Chargers make return to site of past failure while facing adversity
The performance was their most forgettable in a season that didn’t die until the last play of overtime in the final game.
It was so forgettable, that the Chargers today still haven’t forgotten.
“Oh, yeah, you remember,” linebacker Drue Tranquill said. “Trust me, you remember.”
In possession of their postseason fate, the 2021 Chargers traveled to Houston for a Week 16 matchup of teams ravaged by COVID-19. They were promptly defeated with emphasis by the then-three win Texans 41-29.
On Sunday, the 2022 Chargers travel back to NRG Stadium ravaged this time by injury while trying to prove their playoff worthiness all over.
“I think we’re all internally motivated,” Tranquill said. “I don’t think we need external things. But you certainly remember what happened and what you have to do to prevent it from happening again.”
With a sixth-round draft pick replacing the injured Rashawn Slater, Justin Herbert and the Chargers offense could be in for a rough game against the Texans.
If ever a team needed to get healthy, it is these Chargers, who are coming off a four-touchdown defeat at home during which they lost two Pro Bowlers — edge rusher Joey Bosa and left tackle Rashawn Slater — and their speediest wideout — Jalen Guyton.
Quarterback Justin Herbert also is playing with fractured rib cartilage that seems to be improving but remains a snap-to-snap concern.
“The more reps I get throwing with it, the better I feel,” Herbert said Friday. “This week was good to be able to throw a little bit more. Progress was made. It’s still got to heal … but recovery and treatment have been good.”
Herbert will be without his favorite target in Keenan Allen, the veteran receiver set to miss his third consecutive game because of a hamstring injury. Backup tight end Donald Parham Jr. (hamstring) also won’t play.
The ailing body parts have raised questions about the Chargers’ training habits and their medical staff that had Staley fielding a recent query about, well, curses.
“Curses are a part of your imagination,” he said. “When you talk about topics like that, that’s just what someone wants you to believe. The way that you change that is you join up with the right people that don’t believe that, that aren’t affected by challenges, obstacles, adversity.”
With the Chargers ravished by injuries and the Houston Texans struggling on offense, the matchup could provide some betting challenges.
On the plus side Sunday, the Chargers are planning on the return of center Corey Linsley (knee) and cornerback J.C. Jackson (ankle), both Pro Bowlers and vital pieces if this team is going to realize its potential.
“There’s a lot of belief still in this locker room,” Tranquill said. “We had some extreme adversity last Sunday. We did not play our best. Thankfully, we have veteran guys who have been on winning teams and understand.”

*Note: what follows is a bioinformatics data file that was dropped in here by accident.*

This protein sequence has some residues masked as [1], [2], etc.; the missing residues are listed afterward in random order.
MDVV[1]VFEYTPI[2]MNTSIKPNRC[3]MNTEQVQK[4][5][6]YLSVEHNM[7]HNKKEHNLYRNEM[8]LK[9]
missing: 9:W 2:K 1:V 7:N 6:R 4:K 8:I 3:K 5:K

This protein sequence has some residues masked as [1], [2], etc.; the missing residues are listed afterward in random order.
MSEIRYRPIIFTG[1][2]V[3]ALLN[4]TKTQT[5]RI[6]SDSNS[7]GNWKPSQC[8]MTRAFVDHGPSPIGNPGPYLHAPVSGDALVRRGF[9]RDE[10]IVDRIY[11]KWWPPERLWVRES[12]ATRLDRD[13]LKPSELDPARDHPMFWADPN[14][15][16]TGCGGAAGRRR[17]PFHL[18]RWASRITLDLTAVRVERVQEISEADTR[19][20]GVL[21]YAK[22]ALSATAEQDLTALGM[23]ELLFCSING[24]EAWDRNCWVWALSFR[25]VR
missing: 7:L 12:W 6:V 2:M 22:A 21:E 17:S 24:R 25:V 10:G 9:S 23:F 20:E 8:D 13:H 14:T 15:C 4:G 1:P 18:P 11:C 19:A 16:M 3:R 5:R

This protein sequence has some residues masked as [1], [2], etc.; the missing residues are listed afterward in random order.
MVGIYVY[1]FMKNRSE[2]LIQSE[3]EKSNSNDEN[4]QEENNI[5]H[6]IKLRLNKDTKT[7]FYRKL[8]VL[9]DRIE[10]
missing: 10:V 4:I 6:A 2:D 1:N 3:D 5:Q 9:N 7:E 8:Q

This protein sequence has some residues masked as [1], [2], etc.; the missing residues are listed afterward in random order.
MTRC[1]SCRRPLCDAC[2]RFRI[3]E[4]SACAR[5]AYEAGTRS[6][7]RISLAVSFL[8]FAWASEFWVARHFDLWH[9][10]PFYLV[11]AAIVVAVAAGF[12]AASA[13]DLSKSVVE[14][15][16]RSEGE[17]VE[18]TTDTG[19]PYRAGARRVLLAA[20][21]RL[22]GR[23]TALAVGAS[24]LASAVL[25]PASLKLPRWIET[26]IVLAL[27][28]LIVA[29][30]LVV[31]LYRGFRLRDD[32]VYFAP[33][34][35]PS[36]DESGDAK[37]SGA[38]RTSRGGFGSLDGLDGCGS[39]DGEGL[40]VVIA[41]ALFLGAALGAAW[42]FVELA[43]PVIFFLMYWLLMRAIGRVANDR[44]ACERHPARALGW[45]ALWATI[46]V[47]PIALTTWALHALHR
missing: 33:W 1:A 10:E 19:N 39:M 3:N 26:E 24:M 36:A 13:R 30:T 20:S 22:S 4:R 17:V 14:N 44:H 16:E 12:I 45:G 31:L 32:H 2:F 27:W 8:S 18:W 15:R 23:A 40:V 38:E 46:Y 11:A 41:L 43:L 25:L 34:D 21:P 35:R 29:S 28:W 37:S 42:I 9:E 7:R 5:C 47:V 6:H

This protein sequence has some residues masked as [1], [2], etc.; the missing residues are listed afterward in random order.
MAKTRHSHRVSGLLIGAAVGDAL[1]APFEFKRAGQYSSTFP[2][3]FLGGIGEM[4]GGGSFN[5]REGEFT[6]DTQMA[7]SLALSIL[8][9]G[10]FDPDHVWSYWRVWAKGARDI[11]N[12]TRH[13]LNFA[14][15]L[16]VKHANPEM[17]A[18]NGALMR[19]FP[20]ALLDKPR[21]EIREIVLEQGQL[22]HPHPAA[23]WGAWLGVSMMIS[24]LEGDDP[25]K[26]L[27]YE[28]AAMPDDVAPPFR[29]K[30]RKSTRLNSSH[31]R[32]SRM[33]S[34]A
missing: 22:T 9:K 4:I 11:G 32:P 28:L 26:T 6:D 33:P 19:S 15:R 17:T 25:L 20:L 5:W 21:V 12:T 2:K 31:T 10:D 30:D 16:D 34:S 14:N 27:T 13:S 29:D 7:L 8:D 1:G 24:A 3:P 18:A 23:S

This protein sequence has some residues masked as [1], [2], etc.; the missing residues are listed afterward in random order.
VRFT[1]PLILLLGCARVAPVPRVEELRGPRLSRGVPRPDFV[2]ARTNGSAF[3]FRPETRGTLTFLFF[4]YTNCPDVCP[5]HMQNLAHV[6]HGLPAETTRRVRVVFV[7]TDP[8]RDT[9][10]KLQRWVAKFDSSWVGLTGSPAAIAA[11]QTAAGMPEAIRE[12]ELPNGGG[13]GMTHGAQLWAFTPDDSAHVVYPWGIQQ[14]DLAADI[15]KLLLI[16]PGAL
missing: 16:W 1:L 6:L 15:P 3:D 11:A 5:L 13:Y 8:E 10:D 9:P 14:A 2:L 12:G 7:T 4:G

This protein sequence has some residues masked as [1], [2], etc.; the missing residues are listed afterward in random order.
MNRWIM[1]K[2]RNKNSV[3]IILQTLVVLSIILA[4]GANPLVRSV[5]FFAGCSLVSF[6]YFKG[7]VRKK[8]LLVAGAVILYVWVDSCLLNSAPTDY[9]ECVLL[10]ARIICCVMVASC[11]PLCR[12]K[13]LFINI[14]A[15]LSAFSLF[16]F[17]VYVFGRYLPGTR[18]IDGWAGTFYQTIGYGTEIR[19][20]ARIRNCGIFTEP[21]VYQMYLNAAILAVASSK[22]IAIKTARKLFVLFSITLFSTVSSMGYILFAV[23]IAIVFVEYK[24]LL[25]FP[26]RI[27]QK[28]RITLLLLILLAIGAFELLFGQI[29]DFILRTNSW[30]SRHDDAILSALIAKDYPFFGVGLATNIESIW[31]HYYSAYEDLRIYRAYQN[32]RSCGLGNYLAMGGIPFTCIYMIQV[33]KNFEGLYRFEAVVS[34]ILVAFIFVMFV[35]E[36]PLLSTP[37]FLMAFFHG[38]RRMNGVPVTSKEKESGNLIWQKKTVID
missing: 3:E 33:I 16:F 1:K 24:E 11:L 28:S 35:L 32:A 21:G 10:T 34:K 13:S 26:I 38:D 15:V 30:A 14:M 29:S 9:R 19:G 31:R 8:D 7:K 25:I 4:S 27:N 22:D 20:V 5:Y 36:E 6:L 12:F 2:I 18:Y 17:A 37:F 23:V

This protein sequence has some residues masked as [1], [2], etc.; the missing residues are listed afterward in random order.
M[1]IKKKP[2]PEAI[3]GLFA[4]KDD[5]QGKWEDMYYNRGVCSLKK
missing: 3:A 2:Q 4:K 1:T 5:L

For solace, the Chargers (1-2) can look to last year’s Super Bowl participants. The Rams had a three-game losing streak midseason; the Cincinnati Bengals were a modest 5-4 entering their off week.
During his rookie season in 2014, Linsley and the Green Bay Packers also opened 1-2 before winning nine of their next 10 and eventually reaching the NFC title game.
“There’s nothing we did different throughout the year,” Linsley recalled. “It wasn’t like we tried harder or brought somebody in or changed our philosophy of who we were.
“In this league, this will happen. The biggest point of emphasis is to stay the course. … It’s three games in. We know what the issues are. We know what we gotta fix.”
The Chargers have to run the ball better and find a way to maximize Herbert’s effectiveness despite his injury even as a rookie, Jamaree Salyer, takes over for Slater at left tackle.
The Chargers admit they altered their offensive approach to project injured quarterback Justin Herbert against the Jaguars, and it cost them. They won’t be so timid against Houston.
On defense, they need to rally after giving up points last weekend on each of Jacksonville’s final seven full possessions, their 28-point loss the NFL’s second-most lopsided result in a season so far marked by a record number of close finishes.
“It was a big-time learning experience,” Tranquill said. “It was a big-time humbling experience.”
The Chargers opened the season with a league-high eight players on the NFL Network’s top 100 list and the understandable expectation of hoisting more awards throughout the season.
Instead, this has happened: One of their Week 2 opponents (Kansas City’s Jaylen Watson) was the AFC defensive player of the week and one of their Week 3 opponents (Jacksonville’s Trevor Lawrence) was the conference’s offensive player of the week.
The script indeed have been flipped on the Chargers, who now head on the road in search of improved health and fortune in a place cruelly unkind to them nine months ago.
Going back to the latter part of 2021, this franchise has dropped five of its last seven games.
“We can’t point and blame because there are other teams dealing with the same problem,” safety Derwin James Jr. said. “They are dealing with injuries to players, too. We just have to overcome it.”
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